In the solar cell 20 configured as above, when the solar beam is irradiated from the light receiving surface of the solar cell 20 onto a p-n junction surface (a junction surface between the p-type silicon substrate and the n-type diffusion layer) of the semiconductor layer 21, holes and electrons are generated. Due to the electric field of the p-n junction unit, the generated electrons move toward the n-type diffusion layer 23, and the holes move toward the p+ layer 29. Accordingly, the n-type diffusion layer 23 has excessive electrons, and the p+ layer 29 has excessive holes, which generates photoelectromotive force. The photoelectromotive force biases the p-n junction in a forward direction, and the front silver bus electrode 26 connected to the n-type diffusion layer 23 becomes a minus electrode, while the back silver electrode 28 connected to the p+ layer 29 becomes a plus electrode; therefore electric current flows in an external circuit (not shown).

One example of a method of manufacturing the solar cell 20 is explained next. First, as shown in FIG. 5-1, the surface-treated p-type silicon substrate 22 is prepared. Next, as shown in FIG. 5-2, phosphorus is thermally diffused to form a conductivity-inverted n-type diffusion layer 23 a on the surface of the p-type silicon substrate 22. Generally, phosphorus oxychloride (POCl3) is used as a phosphorus diffusion source.

Next, after one main surface of the p-type silicon substrate 22 is protected by resist, as shown in FIG. 5-3, the surface of the p-type silicon substrate 22 is etched so as to leave the n-type diffusion layer 23 on only the one main surface, and the resist is removed using an organic solvent or the like. Thereafter, as shown in FIG. 5-4, the antireflection coating 24 including a silicon oxide film, a silicon nitride film, and a titanium oxide film is formed on the surface of the n-type diffusion layer 23, in a uniform thickness, by a film forming method such as plasma CVD (chemical vapor deposition).

Next, as shown in FIG. 5-5, a back aluminum electrode pattern 27 a is formed by screen printing on the surface (hereinafter, “back surface”) of the p-type silicon substrate 22 opposite to the surface on which the n-type diffusion layer 23 is formed. On this occasion, aluminum paste is applied in the printing pattern (the pattern forming portion 4) to the back surface of the p-type silicon substrate 22 using the printing mask shown in FIG. 2-1. After the back aluminum electrode pattern 27 a is dried, a back silver electrode pattern 28 a is further formed on the back surface by screen printing as shown in FIG. 5-6. On this occasion, silver paste is applied in the printing pattern (the pattern forming portion 4) to the p-type silicon substrate 22 with the back aluminum electrode pattern 27 a thereon using the printing mask shown in FIG. 2-2.

After the back silver electrode pattern 28 a is dried, the p-type silicon substrate 22 is inverted, and silver paste is applied to the antireflection coating 24 by screen printing, and is dried as shown in FIG. 5-7. On this occasion, silver paste is applied to the antireflection coating 24 using the printing mask shown in FIG. 2-3. Accordingly, a front silver grid electrode pattern 25 a and a front silver bus electrode pattern 26 a are selectively formed on the antireflection coating 24.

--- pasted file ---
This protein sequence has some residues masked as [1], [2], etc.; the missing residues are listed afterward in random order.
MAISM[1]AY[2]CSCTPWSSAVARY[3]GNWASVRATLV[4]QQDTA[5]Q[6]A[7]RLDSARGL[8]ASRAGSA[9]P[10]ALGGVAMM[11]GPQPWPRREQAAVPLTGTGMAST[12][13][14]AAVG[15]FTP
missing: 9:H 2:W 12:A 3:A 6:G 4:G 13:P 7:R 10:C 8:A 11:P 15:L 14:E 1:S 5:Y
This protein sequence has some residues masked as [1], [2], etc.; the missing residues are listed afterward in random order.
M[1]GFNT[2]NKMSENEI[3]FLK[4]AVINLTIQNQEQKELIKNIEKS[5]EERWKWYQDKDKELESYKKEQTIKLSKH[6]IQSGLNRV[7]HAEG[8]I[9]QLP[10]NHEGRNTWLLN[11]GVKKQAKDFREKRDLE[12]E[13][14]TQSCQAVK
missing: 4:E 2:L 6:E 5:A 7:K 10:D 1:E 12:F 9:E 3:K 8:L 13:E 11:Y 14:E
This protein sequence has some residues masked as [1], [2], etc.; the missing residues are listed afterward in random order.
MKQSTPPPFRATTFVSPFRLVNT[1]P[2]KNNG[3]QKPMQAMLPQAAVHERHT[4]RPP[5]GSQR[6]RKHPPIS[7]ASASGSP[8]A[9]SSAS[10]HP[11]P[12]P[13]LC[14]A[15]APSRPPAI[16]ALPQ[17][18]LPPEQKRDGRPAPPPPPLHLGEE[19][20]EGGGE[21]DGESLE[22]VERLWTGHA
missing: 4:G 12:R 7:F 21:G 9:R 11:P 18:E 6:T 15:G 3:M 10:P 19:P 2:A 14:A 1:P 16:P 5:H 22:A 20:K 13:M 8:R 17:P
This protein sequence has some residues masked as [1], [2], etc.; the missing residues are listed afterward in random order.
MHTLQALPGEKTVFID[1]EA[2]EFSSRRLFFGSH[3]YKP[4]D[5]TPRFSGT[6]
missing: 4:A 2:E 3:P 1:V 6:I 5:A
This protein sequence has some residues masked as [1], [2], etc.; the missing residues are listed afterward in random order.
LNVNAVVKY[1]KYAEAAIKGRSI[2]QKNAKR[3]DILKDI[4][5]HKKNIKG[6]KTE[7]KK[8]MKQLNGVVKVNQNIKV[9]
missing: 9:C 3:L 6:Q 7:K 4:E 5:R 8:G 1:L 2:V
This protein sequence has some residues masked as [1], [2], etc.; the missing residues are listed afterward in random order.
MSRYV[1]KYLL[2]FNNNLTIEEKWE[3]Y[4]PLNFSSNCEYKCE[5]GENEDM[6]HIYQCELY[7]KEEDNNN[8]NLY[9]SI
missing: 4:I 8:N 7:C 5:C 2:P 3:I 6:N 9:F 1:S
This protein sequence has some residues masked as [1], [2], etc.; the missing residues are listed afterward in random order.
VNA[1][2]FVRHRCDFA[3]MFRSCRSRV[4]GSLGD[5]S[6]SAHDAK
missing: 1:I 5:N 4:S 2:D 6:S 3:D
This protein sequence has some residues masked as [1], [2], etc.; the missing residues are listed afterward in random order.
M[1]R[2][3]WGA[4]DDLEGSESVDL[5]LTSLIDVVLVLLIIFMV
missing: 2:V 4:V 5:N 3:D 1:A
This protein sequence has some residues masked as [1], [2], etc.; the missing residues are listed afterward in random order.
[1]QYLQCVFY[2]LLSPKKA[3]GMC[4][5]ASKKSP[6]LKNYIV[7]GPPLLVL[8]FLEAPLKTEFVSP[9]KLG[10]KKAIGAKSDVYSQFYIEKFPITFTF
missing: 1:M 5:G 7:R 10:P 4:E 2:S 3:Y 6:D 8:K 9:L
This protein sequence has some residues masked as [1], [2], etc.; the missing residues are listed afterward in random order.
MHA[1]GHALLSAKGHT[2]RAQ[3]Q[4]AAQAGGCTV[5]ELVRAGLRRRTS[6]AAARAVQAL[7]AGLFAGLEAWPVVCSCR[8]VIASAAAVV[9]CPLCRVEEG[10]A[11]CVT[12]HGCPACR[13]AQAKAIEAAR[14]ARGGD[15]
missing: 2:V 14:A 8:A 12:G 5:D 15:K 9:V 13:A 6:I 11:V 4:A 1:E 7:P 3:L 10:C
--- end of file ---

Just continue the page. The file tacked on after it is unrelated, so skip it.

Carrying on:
The front and back electrode patterns including the front silver grid electrode pattern 25 a, the front silver bus electrode pattern 26 a, the back aluminum electrode pattern 27 a, and the back silver electrode pattern 28 a are simultaneously fired at about 700° C. to 900° C. for a few minutes. Due to the firing, on the front side of the p-type silicon substrate 22, while the antireflection coating 24 is dissolving in a glass material contained in the front silver paste that constitutes the front silver grid electrode pattern 25 a and the front silver bus electrode pattern 26 a, a silver material in the silver paste is brought into contact with the silicon in the n-type diffusion layer 23 on the surface of the p-type silicon substrate 22 and is solidified again. Accordingly, conduction is ensured between the front silver electrode (the front silver grid electrode 25, and the front silver bus electrode 26) and the n-type diffusion layer 23 of silicon. In the firing process, the back aluminum electrode 27 is formed, and the back aluminum electrode pattern 27 a reacts with the silicon in the p-type silicon substrate 22, which forms the p+ layer 29 between the p-type silicon substrate 22 and the back aluminum electrode 27. In this manner, the front silver grid electrode 25, the front silver bus electrode 26, the back aluminum electrode 27, and the back silver electrode 28 are formed. Thus, the solar cell 20 having the configuration shown in FIGS. 3-1 to 4 is manufactured.

In the conventional printing mask, the raised part 3 a of the mask portion 3 has a thickness t3 equal to or larger than 5 micrometers as shown in FIG. 6. When the solar cell is manufactured using the printing mask 1 by the process shown in FIGS. 5-1 to 5-7, the solar cell 20 has the configuration as shown in FIG. 7. In other words, the film thickness of the edge part 31 of the back aluminum electrode 27 becomes larger than the average film thickness of other parts (the central part), and a bulge is generated. When the back silver electrode 28 is formed on the back aluminum electrode 27 with the bulge, discontinuity is easily caused in the cross section of the back silver electrode 28, and a thin spot 32 is produced. The thin spot 32 causes higher resistance, and cell resistance is considerably deteriorated.